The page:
Putting things off until the last minute isn’t uncommon in the workplace. It’s especially easy to fall into when you’re working from home, where rearranging kitchen drawers and bookshelves becomes an everyday possibility. But while some think that procrastinators can be unreliable and lazy, there are those who believe that giving things more time can be a strength when it comes to decision-making and work. So, can procrastination be positive? How does it work?

Procrastination has many negative sides- Photo Credit- Annie Spratt- Unsplash
Procrastination has many negative sides and some positive ones- Photo Credit- Annie Spratt- Unsplash

Yes, procrastination can take a positive turn but it’s important to identify what it is that is making us put that one task off in the name of gardening. It can be caused by boredom, insecurity, anxiety, and even depression, making it impossible for some people to control it until those feelings have been identified and dealt with. If you know how to use it to your advantage, to stay productive and prioritize instead of just putting things off indefinitely, you might just be able to master the art of positive procrastination.

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Procrastination: What Is It?

Defined by experts as a “self-defeating behavior pattern marked by short-term benefits and long-term costs,” studies show that 25% of adults believe procrastination is a defining characteristic of their personality. They also show that “chronic procrastination” can have a severe impact on mental health, increasing feelings of guilt and stress over productivity, and affecting our mental and physical well-being.

According to Dr. Tim Pychyl, professor of psychology and member of the Procrastination Research Group at Carleton University in Ottawa, procrastination is an issue of emotion regulation, not one of time management. Together with Dr. Fuschia Sirois, Dr. Pychyl found that procrastination has to do with our inability to manage negative moods and the immediate relief brought by doing something else ­– even if that choice works against us.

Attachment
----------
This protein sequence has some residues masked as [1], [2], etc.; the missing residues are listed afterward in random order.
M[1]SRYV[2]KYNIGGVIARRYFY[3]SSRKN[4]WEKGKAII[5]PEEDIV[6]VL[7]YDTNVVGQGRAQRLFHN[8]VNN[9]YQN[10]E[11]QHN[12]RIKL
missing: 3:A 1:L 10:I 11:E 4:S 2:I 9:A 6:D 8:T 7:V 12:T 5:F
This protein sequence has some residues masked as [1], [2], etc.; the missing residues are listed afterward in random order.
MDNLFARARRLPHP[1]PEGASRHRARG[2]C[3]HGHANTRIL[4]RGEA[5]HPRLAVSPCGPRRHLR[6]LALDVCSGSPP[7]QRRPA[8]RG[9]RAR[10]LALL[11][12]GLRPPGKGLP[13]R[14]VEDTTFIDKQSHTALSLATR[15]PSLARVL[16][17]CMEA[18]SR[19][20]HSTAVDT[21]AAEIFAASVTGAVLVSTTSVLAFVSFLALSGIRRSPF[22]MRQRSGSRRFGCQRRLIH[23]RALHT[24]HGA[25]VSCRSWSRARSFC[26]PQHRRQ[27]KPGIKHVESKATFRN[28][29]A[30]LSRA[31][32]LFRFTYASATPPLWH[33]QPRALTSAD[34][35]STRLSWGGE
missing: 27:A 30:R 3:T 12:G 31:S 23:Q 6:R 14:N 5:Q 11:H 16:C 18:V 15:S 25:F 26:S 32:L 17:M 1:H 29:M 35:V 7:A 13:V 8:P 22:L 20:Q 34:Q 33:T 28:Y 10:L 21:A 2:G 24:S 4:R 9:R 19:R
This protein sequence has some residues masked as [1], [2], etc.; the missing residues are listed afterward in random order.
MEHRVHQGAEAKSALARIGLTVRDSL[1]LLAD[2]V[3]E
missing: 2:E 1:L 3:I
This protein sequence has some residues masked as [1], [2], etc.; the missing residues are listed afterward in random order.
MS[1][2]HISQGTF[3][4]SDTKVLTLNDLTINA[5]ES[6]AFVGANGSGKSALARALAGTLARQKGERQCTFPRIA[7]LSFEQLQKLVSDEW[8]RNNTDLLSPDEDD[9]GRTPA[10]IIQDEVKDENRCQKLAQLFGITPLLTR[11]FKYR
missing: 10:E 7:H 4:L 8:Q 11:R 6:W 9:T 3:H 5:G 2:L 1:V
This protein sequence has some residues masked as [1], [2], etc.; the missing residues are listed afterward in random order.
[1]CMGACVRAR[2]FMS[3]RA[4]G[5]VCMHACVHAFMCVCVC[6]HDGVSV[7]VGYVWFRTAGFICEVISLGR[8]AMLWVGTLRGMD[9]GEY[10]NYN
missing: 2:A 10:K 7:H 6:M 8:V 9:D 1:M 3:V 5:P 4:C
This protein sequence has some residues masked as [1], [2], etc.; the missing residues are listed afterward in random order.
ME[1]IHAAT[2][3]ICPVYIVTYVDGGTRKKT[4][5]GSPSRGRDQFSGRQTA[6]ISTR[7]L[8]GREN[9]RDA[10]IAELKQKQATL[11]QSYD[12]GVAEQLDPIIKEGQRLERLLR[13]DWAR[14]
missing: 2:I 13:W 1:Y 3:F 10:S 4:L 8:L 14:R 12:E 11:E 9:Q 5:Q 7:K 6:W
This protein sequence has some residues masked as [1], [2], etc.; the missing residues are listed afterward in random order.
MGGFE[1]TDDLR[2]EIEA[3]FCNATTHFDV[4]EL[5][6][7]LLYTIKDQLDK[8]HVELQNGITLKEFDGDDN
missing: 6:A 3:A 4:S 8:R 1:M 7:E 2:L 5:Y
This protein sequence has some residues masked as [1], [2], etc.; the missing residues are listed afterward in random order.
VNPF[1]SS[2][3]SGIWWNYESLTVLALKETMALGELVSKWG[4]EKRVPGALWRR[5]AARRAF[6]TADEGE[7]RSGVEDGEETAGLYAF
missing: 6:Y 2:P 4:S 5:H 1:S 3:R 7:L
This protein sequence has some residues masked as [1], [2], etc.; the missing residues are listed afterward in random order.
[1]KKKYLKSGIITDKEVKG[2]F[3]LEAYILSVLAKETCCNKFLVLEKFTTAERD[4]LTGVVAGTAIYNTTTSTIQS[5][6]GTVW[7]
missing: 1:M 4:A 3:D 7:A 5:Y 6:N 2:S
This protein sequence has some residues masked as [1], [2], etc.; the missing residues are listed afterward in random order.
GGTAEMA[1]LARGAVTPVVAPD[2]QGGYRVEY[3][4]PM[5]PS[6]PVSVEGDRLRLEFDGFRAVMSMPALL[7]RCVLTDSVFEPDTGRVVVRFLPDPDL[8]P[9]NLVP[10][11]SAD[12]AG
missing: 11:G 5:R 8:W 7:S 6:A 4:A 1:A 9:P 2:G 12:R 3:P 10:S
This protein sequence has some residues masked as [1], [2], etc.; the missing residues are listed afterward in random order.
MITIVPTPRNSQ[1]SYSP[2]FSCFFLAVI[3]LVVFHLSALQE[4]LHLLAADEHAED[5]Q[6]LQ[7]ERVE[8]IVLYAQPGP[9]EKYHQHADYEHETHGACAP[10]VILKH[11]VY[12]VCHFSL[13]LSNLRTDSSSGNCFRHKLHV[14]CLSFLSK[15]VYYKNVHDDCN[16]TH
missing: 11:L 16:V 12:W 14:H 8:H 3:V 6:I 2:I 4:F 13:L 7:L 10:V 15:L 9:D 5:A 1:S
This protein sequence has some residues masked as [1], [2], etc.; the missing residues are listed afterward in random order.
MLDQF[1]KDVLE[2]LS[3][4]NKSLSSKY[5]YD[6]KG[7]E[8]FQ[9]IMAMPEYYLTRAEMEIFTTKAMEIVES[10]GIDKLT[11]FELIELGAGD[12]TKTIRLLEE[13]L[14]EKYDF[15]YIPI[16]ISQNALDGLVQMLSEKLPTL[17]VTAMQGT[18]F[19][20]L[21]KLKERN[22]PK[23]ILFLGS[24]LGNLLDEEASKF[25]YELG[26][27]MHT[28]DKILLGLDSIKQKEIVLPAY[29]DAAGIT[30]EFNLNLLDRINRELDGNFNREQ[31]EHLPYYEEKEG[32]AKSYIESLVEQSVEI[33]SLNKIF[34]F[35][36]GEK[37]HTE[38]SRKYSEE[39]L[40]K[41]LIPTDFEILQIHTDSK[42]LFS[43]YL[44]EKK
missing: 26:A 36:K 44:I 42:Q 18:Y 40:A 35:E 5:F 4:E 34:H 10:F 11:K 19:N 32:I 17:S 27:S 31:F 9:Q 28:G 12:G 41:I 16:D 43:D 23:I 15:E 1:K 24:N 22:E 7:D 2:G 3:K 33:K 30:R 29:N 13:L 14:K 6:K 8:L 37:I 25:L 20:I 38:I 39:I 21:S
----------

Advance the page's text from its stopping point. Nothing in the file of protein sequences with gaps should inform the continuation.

As a problem that has to do with how we feel, the best way to deal with it is to figure out what is triggering those emotions. Reasons to procrastinate can include boredom or feeling like we’re not being challenged, frustration with the tasks at hand, fears and anxieties about our performance, doubting our abilities, perfectionism and the many, many distractions that surround us, including social media, streaming services or reorganizing the fridge. Accurately identifying these emotions will help manage them.

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Discover what triggers your procrastination-Photo Credit- Priscilla du Preez-Unsplash
Discover what triggers your procrastination-Photo Credit- Priscilla du Preez-Unsplash

Positive Procrastination?

Some people have argued in defense of procrastination and talked about “positive procrastination.” This, however, still involves putting things off. Dr. Fuschia Sirois argues that unnecessarily and voluntarily delaying an important task despite knowing that the consequences are harmful is embedded in the definition of procrastination. The stress and anxiety resulting of procrastination is usually worse than whatever feelings initially made us avoid doing something. Sirois, a professor of psychology at Durham, UK, says that by managing the emotions we can’t control externally, we get temporary relief. “But we’ve done it temporarily and we’ve done it externally, so it is going to come back to haunt us.”